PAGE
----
The School of Money, First Grade

This post is an experiment, and not meant to be definitive. If you have any comments to improve it, leave a comment, or email me.  Thanks.

The School of Money

Most books dealing with money tend to be too advanced for average people.  If you’ve read me long enough, you know that I am pretty conservative with my finances.  That conservatism has generally worked well for me, my family, and the church that I help lead.  It’s possible this post could lead to a series of posts; let me know what you think.

First Grade — Preparing to Work

It could be our culture.  It could be the way that public schools are organized.  My guess is that parents don’t talk about it much, and think that it will happen easily.  The transition of children learning to eventually applying their learning to work is a difficult thing in a world where there are many things to do, and not enough practicality involved in education.

Part of the problem is not having or developing an attitude of service.  There is no shame in helping others.  In one sense, compensation derives from how many people you help, times how valuable your contribution to that good or service is.

So, rather than “following your bliss,” the best work comes from enabling the bliss of others.  It is rare that anyone will pay you for doing what you enjoy, and only that.  Most work involves some things that are disagreeable.  It’s important to look for the good that you can do in the midst of difficulty.  Sometimes that greatest value comes from finding a new way to deal with difficulties, and making processes more productive as a result.

Somewhere around age 15, young people need to see what areas in the economy need talent, and what sort of skills are needed.  In addition to specific skills, remember that in much of life mathematical reasoning, verbal skills, and genuine curiosity for solving problems will apply to a wide number of situations.  Remember, the economy will be different 20 years from now in ways that we do not presently fathom.  Being able to think creatively and critically, and being able to express it well in oral and written ways will never go out of fashion. (As an aside, that is one of the criticisms I hear in the local money management community.  Young people come out of college, but cannot express themselves well in writing.)

Informational interviewing at younger ages could be useful.  Even at older ages, when you get the chance to ask business owners or managers questions, ask them what are the biggest problems that they face, what keep them up at night, etc.  If nothing else, you’ll get a better perspective on what it is like to be in charge, and the headaches thereof.

Software may eliminate many jobs where analytical processes can be easily replicated by code.  Analyze any career for the threat posed by software, or, employ the software yourself to enable you to do more and better work.

You’ll need to consider whether you want to take more risk and run your own business, or less risk and work at a set of skills for someone else.  That said, you can never eliminate risk.  Most of the firms that I once worked for are out of business today, or doing business in such a way that I might not be employed by them now.  There are advantages to trying to control your own destiny, even if you fail a few times in the process.  The skills you will might come in useful if you do choose to work for someone else later.  But if you succeed, you could end up with a valuable business that helps many people — customers, employees, vendors, and of course you.  High rewards go to those who lead and structure the work of others successfully.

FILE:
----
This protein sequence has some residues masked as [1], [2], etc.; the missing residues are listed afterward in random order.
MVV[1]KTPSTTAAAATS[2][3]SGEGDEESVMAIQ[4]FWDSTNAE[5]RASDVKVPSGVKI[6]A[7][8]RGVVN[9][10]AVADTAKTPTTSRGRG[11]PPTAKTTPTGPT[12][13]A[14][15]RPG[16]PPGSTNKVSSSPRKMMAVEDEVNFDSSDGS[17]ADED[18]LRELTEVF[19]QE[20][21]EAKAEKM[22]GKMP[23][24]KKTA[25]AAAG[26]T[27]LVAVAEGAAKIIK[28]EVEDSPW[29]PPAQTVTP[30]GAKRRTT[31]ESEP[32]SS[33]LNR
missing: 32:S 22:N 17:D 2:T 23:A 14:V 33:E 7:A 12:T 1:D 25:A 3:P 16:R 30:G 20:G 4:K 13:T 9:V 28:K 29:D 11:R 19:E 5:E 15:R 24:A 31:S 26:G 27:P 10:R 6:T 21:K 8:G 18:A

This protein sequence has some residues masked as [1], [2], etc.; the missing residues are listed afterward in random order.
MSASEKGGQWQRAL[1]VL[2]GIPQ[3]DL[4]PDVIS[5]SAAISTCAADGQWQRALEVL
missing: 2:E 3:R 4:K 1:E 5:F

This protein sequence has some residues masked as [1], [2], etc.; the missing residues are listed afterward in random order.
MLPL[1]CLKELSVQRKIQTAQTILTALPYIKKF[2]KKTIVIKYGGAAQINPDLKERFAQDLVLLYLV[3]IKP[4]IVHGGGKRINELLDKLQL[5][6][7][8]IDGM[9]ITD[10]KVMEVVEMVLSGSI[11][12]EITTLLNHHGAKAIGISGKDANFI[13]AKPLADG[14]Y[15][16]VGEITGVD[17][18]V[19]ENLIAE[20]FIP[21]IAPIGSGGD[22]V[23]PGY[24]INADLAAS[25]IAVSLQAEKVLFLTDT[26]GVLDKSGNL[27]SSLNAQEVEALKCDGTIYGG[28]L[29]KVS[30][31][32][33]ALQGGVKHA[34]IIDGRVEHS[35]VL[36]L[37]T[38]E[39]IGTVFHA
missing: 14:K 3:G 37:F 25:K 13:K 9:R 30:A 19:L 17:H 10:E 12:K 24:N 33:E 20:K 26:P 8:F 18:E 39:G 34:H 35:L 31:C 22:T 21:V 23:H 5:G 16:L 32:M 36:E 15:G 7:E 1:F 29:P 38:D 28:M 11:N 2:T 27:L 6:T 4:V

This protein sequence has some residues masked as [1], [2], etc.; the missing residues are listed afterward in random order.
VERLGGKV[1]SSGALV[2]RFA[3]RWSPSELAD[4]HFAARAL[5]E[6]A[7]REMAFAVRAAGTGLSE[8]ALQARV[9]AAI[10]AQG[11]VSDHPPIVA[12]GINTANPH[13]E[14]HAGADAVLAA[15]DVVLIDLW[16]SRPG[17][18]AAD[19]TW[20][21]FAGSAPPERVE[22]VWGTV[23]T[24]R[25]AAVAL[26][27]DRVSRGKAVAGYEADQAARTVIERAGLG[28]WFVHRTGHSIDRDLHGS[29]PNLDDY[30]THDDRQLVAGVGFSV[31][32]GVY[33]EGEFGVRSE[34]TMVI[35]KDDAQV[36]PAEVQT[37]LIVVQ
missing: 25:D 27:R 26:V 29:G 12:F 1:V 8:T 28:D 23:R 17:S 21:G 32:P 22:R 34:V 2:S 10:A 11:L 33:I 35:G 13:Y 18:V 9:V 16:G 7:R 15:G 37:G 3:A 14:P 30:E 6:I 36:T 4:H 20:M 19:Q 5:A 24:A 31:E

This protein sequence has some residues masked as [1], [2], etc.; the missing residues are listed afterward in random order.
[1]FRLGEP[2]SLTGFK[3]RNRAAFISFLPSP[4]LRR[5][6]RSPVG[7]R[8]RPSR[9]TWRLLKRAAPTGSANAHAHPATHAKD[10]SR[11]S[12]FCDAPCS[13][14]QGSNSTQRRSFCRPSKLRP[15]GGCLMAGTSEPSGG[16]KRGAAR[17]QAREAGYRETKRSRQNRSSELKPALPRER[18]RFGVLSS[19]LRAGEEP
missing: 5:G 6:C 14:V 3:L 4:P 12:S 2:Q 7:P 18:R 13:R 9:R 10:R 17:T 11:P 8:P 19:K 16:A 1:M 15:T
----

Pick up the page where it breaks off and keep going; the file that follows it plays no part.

College is needed for many high level jobs, and sometimes a master degree or a doctorate.  In other cases, additional training at a special school or a junior college may be enough.  Even after graduation, a plethora of certification situations may present themselves.  Before entering any education situation, try to analyze whether it will genuinely pay off for you or not.  Remember, even nonprofit colleges and universities rely on students to come and pay tuition so that the schools can survive.  This is why it pays to have a range of ideas in mind of what you might like to do before going for higher education.  There is nothing worse than taking on a load of debt that is not dischargeable in bankruptcy, and having no good way to pay it off.  (Note: consider income-based repayment plans if debt is high, and income low.)

Also note that you may not find what you want to do on the first try, in addition to job obsolescence.  Sometimes the path may involve retraining.  If so, count the opportunity cost of the time and money spent.  Sometimes the best path may be indirect — get a lesser job at a firm that you might want to work for and then try to interact with those in the area that is your greater interest.  In this day and age, many employers don’t advertise positions — the only way to find out about them within a firm, or by word of mouth.  If you can show a degree of talent and diligence, greater opportunities may open up for you.

In the end, remember that your work is a means to an end of helping others, while personally benefiting in the process.  Look to the needs of others, and find a way to serve well.  In most cases, the rewards should follow.

Critical Questions

  • What human needs are not getting met?
  • Do you have an idea for a business that meets those needs?
  • Have I talked with enough different people, or read enough, to get a view of what is in demand, growing, etc.
  • What jobs pay well that don’t require college?
  • What sorts of jobs and people getting work visas for at present?
  • What education or skills do I need?  How might that change?
  • Do I have good basic reasoning skills in math, science, reading, writing, general reasoning and logic, etc?